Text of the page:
During the late winter and early spring of 2018, agricultural reports focused on poor growing conditions in Argentina. It was as if Brazil and other South American countries had little if any significance. Analysts also didn’t consider that U.S. farmers were storing more soybeans than the year before and the cash basis was extremely wide.
But when it was obvious U.S. farmers were indeed going to plant more soybeans, traders began to take notice that Brazil’s soybean crop was a record and with the possibility of a big U.S. soybean crop on top of stored beans, prices moved off their highs.
Then came the tariffs and U.S. farmers who did little to no marketing were able to push the blame for cheap prices on trade wars. It is easier to pass the blame than accept it. I am not saying the trade wars haven’t had a negative impact on soybean prices, but far from what many in agricultural marketing and farmers are willing, or want to admit.
Other than the rally because of poor growth in Argentina, prices in the U.S. for cash soybeans for two years have been bad. Basis for soybeans widened out in early 2017 when Brazil’s crop was a record buster. It was no secret that two years ago Brazil’s crop was big, bigger than they could move, and they were forced to store when ships scheduled for U.S. 2017 harvested corn and oilseeds moved north. Brazilians literally ran for cover in the last quarter of 2017 to the point that polyethylene storage bags were sold out. Another reason bags were not available in Brazil is U.S. farmers knew they would store and pre-purchased before harvest more bags than ever. Last fall I published a report on U.S. farmers storing.
In 2018 after learning a lesson in 2017, Brazilian farmers took advantage of the spring rally. But more importantly, they sold when prices were at profitable levels and scheduled ships to go beyond the “normal” sales time. It is the reason that basis remains wide in the U.S. Don’t be surprised to see movement from Brazil going past December 2018 into 2019. A record crop isn’t moved during normal times.
Currently, the basis in Brazil makes U.S. farmers cry and then dream. As of July 30, 2018 the soybean basis in Sao Paulo for September 2018 was bid at $2.25 plus September 2018 soybeans and offered at $2.40 over September. Why is there such a wide positive basis in Brazil and an extremely negative basis in the U.S.? The answer is MARKETING, plain and simple! Plus, this year, logistics is a big part of it.
Posting my reports on the internet has allowed me to “meet” with hedgers and speculators from around the world. It is almost ironic because I hear from many readers that seek my help, but what I learn has been sometimes better for me. Often I hear from producers in Brazil and more often than not, they are the “marketing” person.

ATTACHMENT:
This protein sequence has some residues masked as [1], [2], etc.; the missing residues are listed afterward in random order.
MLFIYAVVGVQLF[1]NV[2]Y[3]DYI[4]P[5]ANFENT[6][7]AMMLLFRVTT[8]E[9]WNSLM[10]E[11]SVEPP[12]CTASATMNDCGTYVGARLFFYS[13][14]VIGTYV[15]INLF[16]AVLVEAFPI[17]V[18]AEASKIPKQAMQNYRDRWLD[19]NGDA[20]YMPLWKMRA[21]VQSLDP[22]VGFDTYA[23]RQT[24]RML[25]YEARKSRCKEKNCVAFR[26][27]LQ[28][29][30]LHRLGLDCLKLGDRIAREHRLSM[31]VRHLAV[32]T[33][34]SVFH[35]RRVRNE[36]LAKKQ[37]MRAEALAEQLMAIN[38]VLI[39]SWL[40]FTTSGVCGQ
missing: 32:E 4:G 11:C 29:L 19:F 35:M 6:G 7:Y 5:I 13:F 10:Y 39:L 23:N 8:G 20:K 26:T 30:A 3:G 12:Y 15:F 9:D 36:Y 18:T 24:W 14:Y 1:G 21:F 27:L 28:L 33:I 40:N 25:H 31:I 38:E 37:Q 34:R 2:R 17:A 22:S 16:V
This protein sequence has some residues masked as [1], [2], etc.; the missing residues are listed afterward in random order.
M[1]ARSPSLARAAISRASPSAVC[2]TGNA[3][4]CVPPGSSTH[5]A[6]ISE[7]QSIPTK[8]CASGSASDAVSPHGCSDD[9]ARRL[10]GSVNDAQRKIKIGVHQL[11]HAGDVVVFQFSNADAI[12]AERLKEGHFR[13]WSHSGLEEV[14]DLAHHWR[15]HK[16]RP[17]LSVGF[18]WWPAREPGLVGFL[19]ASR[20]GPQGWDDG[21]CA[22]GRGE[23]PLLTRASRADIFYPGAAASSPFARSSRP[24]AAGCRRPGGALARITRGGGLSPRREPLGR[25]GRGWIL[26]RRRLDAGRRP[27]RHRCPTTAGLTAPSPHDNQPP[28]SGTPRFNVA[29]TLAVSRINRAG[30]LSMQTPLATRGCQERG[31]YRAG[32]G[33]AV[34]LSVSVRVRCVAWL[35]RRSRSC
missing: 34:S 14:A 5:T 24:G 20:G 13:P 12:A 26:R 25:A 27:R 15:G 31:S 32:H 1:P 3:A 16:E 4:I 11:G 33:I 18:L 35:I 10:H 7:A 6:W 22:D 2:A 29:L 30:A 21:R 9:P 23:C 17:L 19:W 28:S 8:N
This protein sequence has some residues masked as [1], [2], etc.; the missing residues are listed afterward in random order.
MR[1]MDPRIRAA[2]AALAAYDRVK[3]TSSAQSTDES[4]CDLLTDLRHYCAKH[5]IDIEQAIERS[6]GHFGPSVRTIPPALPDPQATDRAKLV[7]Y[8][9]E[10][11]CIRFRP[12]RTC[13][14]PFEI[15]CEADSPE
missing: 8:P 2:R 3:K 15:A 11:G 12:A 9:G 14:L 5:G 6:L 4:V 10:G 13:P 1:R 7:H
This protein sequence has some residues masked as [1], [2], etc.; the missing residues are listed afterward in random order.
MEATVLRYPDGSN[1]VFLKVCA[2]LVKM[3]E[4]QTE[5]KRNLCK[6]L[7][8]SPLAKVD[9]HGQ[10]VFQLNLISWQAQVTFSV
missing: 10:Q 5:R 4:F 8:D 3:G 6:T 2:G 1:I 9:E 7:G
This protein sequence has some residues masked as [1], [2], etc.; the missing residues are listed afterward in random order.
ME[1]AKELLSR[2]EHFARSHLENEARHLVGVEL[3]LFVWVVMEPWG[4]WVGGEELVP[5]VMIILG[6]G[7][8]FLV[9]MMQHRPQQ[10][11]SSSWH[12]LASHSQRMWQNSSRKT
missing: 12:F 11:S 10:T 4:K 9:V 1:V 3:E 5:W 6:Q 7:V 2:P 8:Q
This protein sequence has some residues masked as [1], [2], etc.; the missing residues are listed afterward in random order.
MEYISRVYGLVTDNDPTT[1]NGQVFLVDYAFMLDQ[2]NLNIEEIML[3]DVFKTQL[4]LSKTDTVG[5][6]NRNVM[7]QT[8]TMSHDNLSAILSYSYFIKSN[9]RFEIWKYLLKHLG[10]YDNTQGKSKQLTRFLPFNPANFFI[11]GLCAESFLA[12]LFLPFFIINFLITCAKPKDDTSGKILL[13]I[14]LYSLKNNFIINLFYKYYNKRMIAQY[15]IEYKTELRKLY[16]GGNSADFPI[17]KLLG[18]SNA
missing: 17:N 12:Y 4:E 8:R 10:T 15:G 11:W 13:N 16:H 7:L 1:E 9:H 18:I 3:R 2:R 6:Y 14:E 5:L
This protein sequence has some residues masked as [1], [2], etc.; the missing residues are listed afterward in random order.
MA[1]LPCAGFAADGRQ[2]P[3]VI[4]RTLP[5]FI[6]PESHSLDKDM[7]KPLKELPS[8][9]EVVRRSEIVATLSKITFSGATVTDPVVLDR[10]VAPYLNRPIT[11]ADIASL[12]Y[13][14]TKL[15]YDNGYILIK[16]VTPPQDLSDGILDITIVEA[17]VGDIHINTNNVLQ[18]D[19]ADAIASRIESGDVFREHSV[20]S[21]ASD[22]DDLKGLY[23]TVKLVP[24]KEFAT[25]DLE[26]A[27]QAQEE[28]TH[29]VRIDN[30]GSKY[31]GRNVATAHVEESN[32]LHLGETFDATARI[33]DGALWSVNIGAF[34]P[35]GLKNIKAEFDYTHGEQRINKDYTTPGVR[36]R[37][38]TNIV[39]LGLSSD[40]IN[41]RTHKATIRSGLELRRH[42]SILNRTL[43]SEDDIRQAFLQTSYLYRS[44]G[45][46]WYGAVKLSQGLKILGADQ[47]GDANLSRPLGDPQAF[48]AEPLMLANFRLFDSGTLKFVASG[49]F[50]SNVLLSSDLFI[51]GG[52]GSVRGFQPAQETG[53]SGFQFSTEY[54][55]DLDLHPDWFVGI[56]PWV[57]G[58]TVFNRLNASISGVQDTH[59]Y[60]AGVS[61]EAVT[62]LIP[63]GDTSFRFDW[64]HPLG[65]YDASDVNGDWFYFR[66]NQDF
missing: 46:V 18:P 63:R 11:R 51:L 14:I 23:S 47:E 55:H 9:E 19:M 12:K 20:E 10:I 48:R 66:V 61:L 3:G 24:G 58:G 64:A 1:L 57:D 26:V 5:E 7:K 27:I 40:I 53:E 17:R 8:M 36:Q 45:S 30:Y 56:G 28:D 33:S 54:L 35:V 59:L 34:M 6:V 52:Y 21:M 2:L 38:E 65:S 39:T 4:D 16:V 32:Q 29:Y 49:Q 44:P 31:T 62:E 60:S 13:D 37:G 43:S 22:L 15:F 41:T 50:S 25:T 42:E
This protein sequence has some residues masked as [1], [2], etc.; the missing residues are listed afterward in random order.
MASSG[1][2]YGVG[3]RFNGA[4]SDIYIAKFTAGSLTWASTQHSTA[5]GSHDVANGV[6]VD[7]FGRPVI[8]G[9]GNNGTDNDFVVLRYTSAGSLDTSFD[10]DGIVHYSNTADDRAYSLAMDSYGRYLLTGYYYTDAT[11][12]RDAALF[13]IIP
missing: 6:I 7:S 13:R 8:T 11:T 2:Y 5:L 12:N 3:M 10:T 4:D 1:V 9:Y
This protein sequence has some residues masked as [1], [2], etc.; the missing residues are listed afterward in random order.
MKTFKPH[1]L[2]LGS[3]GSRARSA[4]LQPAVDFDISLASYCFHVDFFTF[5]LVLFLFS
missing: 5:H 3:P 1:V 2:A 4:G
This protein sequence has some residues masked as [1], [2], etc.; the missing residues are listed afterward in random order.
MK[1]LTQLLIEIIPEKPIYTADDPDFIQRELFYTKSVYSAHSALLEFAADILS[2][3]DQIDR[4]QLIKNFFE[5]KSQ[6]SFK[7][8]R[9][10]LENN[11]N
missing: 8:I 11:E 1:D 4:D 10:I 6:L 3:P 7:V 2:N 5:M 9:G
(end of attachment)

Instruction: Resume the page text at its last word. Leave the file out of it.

One obvious difference that I have noticed has to do with what they want to know. They start by telling me about their costs of production versus what I usually hear from U.S. farmers, “How high or how low are markets going to go?” They want strategies on selling and covering sales.
The reason for the basis differences between the U.S. and Brazil is not hard to figure out. Brazilian’s sold their crops. At this time there is little left to sell of old crop. However, it doesn’t have to mean exporters must come to the U.S. for soybeans. The April/May basis in Brazil for new crop is being offered at 93 cents over May without bids. As I write on July 31st at 12:00 central time, May soybeans are near $9.40. With a 25% tariff, U.S. beans would be in Chicago 9.40 + 2.35 or 11.75 and with the current Gulf basis at plus .40 cents to .55 cents from $12.15 to $12.30. Brazil’s basis at ports now equals Chicago U.S. with tariffs. Also, Brazil and China have made several trade agreements. Trade agreements assure purchases.
However, China will likely need more soybeans than they can source from Brazil. For years reports have talked about the cost China has storing grains, oilseeds and other commodities in its reserve program. Now we know why they have a reserve. China can pull soybeans from the reserves and then replace them at prices that aren’t at the tariff. But they can also source from countries such as Black Sea countries and countries in South America that also have surplus crops and oilseeds such as countries like Canada.
China has encouraged farmers for many years to grow more soybeans and less corn and slowly it has been working. Large farms that China also encourages that don’t need corn to feed, or who are not subsistent farmers, can switch. China does not pay a subsidy for corn but does pay a large subsidy for soybeans. The most recent report I found on China’s subsidy on soybeans is 28% of the crops gross value. So once again, it is about cost of production.
Will the E.U. buy enough soybeans to make a difference? It is highly doubtful. Last year China bought over 32 million metric tonnes of soybeans from the U.S. and all E.U.-27 countries bought a little over 3.1 million. So far China is down approximately 22% from a year ago. Monday’s Crop Progress and Condition report was a disappointment to some farmers. Many were hoping for crop conditions to fall. Of course, they were hoping conditions fall far from their own farm. Corn and soybeans are at least two weeks ahead of normal growth, according to most farmers I talk to on a regular basis. Soybeans can take heat and it is why the saying goes, beans are made in July. If you are counting on a drought for a rally, you are starting out on the wrong path.
If you are a speculator or a hedger wanting assistance with an analyst and broker with 30 plus years of solid experience, give me a call 913.787.6804 or send an email to firstname.lastname@example.org.
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